Dr. R.B. (Robert-Jan) Wille

Dr. R.B. (Robert-Jan) Wille

History and Philosophy of Science
+31 30 253 5648

Robert-Jan Wille is a VENI-postdoc at the Freudenthal Institute. Since December 2019 he has been working on the history of German atmospheric physics. Before, he worked at the section of Political History at the Department of History and Art History. He taught at the Ludwig-Maximilians-Universität in Munich and the Radboud University Nijmegen. He was a scholar-in-residence at the Deutsches Museum in Munich and Herzog-Ernst-Stipendiat at the Research Library Gotha of Erfurt University.

In 2015 he defended his Radboud University doctoral dissertation on the relationship between Dutch biologists and the state between 1870 and 1914, in which he analyzed both the Netherlands and the Dutch Indies. A key role was played by evolutionary developmental biologists and their national and colonial lobby campaigns for state laboratories, for which Germany was an important source of inspiration. In turn, by building large coastal and colonial laboratories, Dutch biologists created blueprints for national science policy, for biologists in other regions and for scientists from other disciplines. In 2019, a Dutch edition was published with Vantilt, Mannen van de Microscoop. De laboratoriumbiologie op veldtocht in Nederland en Indië, 1840-1910.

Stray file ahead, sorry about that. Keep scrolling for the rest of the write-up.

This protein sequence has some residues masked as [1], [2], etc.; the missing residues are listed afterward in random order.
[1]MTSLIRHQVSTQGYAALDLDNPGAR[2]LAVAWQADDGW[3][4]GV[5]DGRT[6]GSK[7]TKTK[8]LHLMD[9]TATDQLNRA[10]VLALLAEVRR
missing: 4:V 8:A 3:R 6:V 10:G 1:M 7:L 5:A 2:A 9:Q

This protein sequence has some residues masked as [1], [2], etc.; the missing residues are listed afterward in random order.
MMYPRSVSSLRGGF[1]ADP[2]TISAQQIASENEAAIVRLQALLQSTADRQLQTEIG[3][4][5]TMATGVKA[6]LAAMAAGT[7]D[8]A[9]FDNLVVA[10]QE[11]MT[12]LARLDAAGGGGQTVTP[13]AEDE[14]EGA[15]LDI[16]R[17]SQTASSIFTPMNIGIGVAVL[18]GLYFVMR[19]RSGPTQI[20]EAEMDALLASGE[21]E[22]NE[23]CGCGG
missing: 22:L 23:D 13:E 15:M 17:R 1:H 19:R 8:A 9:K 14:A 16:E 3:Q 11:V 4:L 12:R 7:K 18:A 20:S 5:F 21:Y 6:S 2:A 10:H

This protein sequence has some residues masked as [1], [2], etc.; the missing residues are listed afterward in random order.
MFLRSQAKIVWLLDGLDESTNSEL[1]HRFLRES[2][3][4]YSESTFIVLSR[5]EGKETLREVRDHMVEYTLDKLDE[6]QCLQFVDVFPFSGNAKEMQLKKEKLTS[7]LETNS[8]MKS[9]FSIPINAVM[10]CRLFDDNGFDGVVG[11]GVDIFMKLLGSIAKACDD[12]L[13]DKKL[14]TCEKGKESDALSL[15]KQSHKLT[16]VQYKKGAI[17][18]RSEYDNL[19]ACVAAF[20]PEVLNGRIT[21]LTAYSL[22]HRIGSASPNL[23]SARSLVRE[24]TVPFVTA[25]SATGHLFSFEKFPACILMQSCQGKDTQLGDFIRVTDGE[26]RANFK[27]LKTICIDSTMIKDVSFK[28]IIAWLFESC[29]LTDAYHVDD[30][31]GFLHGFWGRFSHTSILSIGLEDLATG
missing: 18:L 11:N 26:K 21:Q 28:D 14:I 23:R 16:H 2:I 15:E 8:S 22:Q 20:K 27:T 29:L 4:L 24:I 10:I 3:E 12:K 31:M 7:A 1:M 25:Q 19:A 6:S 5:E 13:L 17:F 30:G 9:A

Since 2015 Wille has worked on the history of climate science, and especially the history of meteorology between 1880 and 1970. He has studied the different ways that scientists have involved their governments in building a global infrastructure of weather stations and balloons in the decades before the first weather satellites. For his VENI-project, he researches how Germany became a leading European power in the science of meteorology and upper atmosphere physics, dealing with the political regimes of Wilhelmine, Weimar and Nazi Germany. This project is part of a larger mission to bring more (open) air into the history of science and at the same time bring more history of science into the cultural study of air.

What connects both the laboratory biology and atmospheric physics projects is that Wille has always analyzed the role of field work in the construction of alliances between new scientific disciplines and government departments. He moves between the two poles of local field work on the microlevel and the production of the modern technocratic state at the macrolevel.

Alfred Wegener launching weather balloon on Greenland

Commercial edition of dissertation